Facebook says it plans to move to encrypted, auto-deleting messages on its services by default as part of a broader strategic shift - even if the changes mean some countries decide to ban its service.
In a 3,000-word blog post published Wednesday on Facebook, CEO Mark Zuckerberg said the company wanted to focus on being a "privacy-focused communications platform."
The announcement came amid Facebook attempts to move past a string of damaging scandals around user privacy (as well as other issues), including the Cambridge Analytica scandal and the hack of tens of millions of users' data.
"I believe the future of communication will increasingly shift to private, encrypted services where people can be confident what they say to each other stays secure and their messages and content won't stick around forever," Zuckerberg wrote. "This is the future I hope we will help bring about."
As such, Zuckerberg said Facebook would encrypt users' messages end to end, meaning Facebook itself, law enforcement, and anybody else can't read them; make messages ephemeral, "so we won't keep messages or stories around for longer than necessary to deliver the service or longer than people want them"; partially merge Facebook's apps so users can message one another from any of them (a move first reported by The New York Times); and refuse to store data in countries "with weak records on human rights like privacy and freedom of expression."
Facebook already end-to-end encrypts messages for WhatsApp by default and provides it as an opt-in feature for Messenger, as well as auto-deletes messages. But Zuckerberg said that would become the default for all of Facebook's messaging products.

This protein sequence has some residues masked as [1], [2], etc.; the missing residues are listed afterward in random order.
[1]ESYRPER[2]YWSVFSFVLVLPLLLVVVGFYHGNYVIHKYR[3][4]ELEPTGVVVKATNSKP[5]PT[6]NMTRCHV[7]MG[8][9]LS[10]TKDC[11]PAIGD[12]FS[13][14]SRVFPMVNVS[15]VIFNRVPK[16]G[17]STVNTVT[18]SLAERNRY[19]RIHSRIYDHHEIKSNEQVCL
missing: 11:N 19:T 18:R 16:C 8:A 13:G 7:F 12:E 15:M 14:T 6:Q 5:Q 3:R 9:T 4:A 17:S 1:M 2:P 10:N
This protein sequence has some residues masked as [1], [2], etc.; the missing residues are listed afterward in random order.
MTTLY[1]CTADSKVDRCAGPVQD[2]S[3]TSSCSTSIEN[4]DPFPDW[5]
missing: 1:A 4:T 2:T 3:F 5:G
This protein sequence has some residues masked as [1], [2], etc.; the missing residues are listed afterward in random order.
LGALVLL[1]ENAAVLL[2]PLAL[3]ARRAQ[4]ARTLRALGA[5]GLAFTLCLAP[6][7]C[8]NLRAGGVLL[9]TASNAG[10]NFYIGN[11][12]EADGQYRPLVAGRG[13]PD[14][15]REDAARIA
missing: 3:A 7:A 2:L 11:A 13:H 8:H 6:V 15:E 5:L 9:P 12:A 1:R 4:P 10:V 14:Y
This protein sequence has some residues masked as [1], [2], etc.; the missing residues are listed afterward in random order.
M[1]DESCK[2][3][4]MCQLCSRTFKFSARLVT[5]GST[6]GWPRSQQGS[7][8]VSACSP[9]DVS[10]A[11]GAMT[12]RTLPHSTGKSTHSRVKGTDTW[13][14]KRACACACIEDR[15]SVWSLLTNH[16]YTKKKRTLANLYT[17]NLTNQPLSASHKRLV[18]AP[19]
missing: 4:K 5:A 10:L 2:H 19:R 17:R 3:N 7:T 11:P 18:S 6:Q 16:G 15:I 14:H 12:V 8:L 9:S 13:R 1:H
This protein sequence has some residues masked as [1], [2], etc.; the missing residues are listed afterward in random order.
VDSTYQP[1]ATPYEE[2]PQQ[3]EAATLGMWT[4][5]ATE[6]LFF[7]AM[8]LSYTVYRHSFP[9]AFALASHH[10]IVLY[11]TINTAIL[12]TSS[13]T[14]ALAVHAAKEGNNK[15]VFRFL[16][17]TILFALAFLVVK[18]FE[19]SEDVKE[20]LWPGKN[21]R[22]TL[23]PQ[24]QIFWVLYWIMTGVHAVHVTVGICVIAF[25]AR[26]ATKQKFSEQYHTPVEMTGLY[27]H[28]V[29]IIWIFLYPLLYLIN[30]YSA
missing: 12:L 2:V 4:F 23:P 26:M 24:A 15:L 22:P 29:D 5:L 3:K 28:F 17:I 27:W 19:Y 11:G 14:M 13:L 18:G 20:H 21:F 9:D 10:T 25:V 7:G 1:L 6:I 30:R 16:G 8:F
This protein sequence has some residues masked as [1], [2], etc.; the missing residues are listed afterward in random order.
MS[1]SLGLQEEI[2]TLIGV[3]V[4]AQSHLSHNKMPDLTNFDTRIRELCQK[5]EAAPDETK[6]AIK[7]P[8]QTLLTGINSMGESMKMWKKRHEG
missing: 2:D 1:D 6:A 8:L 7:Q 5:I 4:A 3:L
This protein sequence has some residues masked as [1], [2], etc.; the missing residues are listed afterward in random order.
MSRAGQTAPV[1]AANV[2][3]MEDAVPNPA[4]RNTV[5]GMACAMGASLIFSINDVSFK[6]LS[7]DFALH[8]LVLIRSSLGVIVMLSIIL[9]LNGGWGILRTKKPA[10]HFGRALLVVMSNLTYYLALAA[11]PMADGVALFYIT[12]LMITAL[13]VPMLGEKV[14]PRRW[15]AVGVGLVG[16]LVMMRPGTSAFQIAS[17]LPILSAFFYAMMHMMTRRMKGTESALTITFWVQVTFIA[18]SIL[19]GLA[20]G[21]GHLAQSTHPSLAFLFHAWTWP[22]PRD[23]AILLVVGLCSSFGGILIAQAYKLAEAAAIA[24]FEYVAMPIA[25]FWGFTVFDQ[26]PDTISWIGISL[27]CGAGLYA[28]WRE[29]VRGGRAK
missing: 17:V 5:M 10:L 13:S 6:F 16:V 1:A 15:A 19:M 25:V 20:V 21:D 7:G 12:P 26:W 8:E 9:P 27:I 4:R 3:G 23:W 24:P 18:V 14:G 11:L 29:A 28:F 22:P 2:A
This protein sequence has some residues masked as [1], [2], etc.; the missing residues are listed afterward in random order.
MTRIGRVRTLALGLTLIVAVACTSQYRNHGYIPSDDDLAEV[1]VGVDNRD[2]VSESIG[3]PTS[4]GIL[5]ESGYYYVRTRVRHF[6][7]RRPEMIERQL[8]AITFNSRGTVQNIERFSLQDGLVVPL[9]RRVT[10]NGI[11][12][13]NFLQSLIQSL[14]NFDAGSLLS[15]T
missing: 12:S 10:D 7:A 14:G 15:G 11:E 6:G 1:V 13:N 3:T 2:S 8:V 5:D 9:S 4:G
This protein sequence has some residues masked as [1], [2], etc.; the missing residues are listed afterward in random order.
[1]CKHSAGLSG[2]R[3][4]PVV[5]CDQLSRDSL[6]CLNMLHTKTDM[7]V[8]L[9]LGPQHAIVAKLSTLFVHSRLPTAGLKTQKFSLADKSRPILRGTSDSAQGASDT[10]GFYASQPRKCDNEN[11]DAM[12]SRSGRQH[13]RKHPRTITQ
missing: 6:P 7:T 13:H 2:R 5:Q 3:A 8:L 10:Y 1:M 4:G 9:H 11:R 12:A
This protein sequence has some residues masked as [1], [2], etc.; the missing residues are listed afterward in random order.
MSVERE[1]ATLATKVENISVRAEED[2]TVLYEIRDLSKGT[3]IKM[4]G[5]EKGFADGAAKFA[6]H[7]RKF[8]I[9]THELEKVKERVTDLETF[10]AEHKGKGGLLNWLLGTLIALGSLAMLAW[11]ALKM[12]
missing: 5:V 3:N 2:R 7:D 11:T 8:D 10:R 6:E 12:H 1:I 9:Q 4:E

Privacy advocates are likely to hail the move, but it may prove controversial in other quarters. Some in law enforcement have repeatedly railed against the difficulties that end-to-end encryption can create for investigations. And Facebook's inability to moderate encrypted chats on WhatsApp has led to organized disinformation campaigns ahead of Brazil's presidential election and is said to have helped spread hoaxes that led to lynchings in India.
"I understand that many people don't think Facebook can or would even want to build this kind of privacy-focused platform - because frankly we don't currently have a strong reputation for building privacy protective services, and we've historically focused on tools for more open sharing," Zuckerberg wrote.
"But we've repeatedly shown that we can evolve to build the services that people really want, including in private messaging and stories."
Refusing to store user data in certain countries could frustrate some local governments, as the past few years have seen a push toward tech companies storing users' data in the countries where those users reside. Zuckerberg acknowledged that the move may even get Facebook's services banned in some parts of the world.
"Upholding this principle may mean that our services will get blocked in some countries, or that we won't be able to enter others anytime soon," he wrote. "That's a tradeoff we're willing to make. We do not believe storing people's data in some countries is a secure enough foundation to build such important internet infrastructure on."
It's not clear exactly when all of this will happen. Zuckerberg didn't give a concrete timeline, saying only that "over the next few years, we plan to rebuild more of our services around these ideas."
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